The past few years’ events have shown a marked shift in the role that society requires businesses to play. Firms that don’t support diversity, equity and inclusion or that neglect to tackle climate change face reputational risk, legislative challenges and even falling share prices.
Given this backdrop, it’s hardly surprising that environmental and social threats are top of mind for boards. Many organizations are considering what they stand for and how to communicate these commitments. Simultaneously, risk managers are under increasing pressure to map, analyze and mitigate core people-related challenges.
HR departments have a significant role to play. Business responsibility starts at home, and firms must ensure their employment practices reflect their external statements on issues. Those failing to do so risk a backlash from stakeholders — including investors, consumers, the media and, of course, employees.
At Mercer Marsh Benefits (MMB), we have created a framework that breaks environmental and social risks into five core areas. These are the challenges that HR, risk teams and boards must embrace if they want to maintain their business’s health and reputation.
Employers play a pivotal role in remaking our society into a fairer place. There has been a recent push for firms to build programs that provide equal access, opportunities and development for every employee. However, although 81% of employers are focused on improving diversity, equity and inclusion (DEI), just 38% have a multi-year strategy in place to achieve this.1 The lack of an inclusive workplace can cause reputational risk among employees, customers and other stakeholders.
Firms must ask themselves:
Climate change and environmental degradation can lead to a weakened brand and a damaged reputation. Investors are pushing firms to publish their net-zero transition plans and punishing those that do not. Meanwhile, new legislation in many parts of the world means institutional investors must report how they tackle environmental, social and governance (ESG) issues. Consumers are voting with their wallets and are flocking to businesses that walk the talk.
Climate change also affects both the severity and likelihood of natural catastrophes. For multinationals who operate in many places, some parts of their workforce are being affected by this. For instance, climate change results in more frequent and severe flooding, which claims lives and overwhelms fragile water and sanitation services. There’s a greater incidence of droughts, leading to hunger or famine, while pollution leads to respiratory illnesses, allergies and asthma.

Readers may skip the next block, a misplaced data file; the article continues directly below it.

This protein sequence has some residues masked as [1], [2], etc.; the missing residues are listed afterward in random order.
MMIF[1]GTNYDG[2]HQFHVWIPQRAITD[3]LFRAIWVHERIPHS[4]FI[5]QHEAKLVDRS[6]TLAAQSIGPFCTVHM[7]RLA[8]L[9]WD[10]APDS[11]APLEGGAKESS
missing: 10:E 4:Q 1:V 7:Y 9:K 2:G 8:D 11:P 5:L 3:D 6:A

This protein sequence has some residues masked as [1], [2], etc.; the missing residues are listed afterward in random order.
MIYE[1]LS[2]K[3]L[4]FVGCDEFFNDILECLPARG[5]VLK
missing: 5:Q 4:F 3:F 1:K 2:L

A high volume of labor grievances, or lack of desirable company purpose, can lead to a perception of an uncaring culture, higher operational costs, a suboptimal customer experience and social responsibility issues. Firms must ask themselves: What are we doing today to maintain a balance between care and costs? We found that 65% of workers say their employer doesn’t balance empathy and economics in decision-making.2
The pandemic has exposed many inadequacies in the typical employee benefits landscape. In particular, areas such as mental, physical and financial well-being, access to retirement provision, debt management advice and savings help were all found lacking. These gaps strain the workforce and ultimately hinder business performance. A renewed focus on these areas can improve employee relations, leading to greater engagement, productivity and retention.
Factors such as political instability and youth disillusionment often lead to productivity losses and brand damage. Organizations must acknowledge this and deliver against the expectations of multiple groups (including shareholders, employees, customers and the community) to ensure their strategy can positively drive economic, social and welfare agendas without fear of backlash. Over the coming years, it will be interesting to see how progressive employers target employment value propositions to appeal to those currently in their late teens and early twenties.
Growing disparities between different segments of the workforce can also cause issues for employers. The spread of COVID-19 has highlighted the health and wealth protection gap inherent in many organizations. Meanwhile, inequities among disadvantaged groups in crucial matters such as education, employment opportunities, digital technology and financial well-being have widened the protection gap further. Firms must urgently examine their HR policies, benefits and programs to ensure they are serving the needs of the entire workforce; without that reflection, they are likely to face reputational challenges.
Catastrophic personal life events, such as death, critical illness or disability, often highlight organizational gaps in employer-sponsored benefits. This can lead to incredible personal loss and reputational issues for organizations.
Sadly, during the COVID-19 crisis, we have seen many examples of employee needs going unmet. We encourage firms to check to ensure that all staff members — regardless of seniority or location — have adequate life, disability, accident or medical insurance.
The most significant risk for firms that do not tackle environmental and social risks is reputational. Organizations cannot attract talent or customers if they are not making strides to support a diverse workforce or if their benefit plan is missing essential coverage.
Across the world, companies use benefits to build a competitive employee value proposition, meet commitments to unions and deliver tax-effective compensation. But ultimately, benefits can help mitigate risk for employers and their workforce. Using the people risk framework, business leaders can examine policies, benefits and insurances through the lens of each of these five key threats to ensure they ultimately support business success.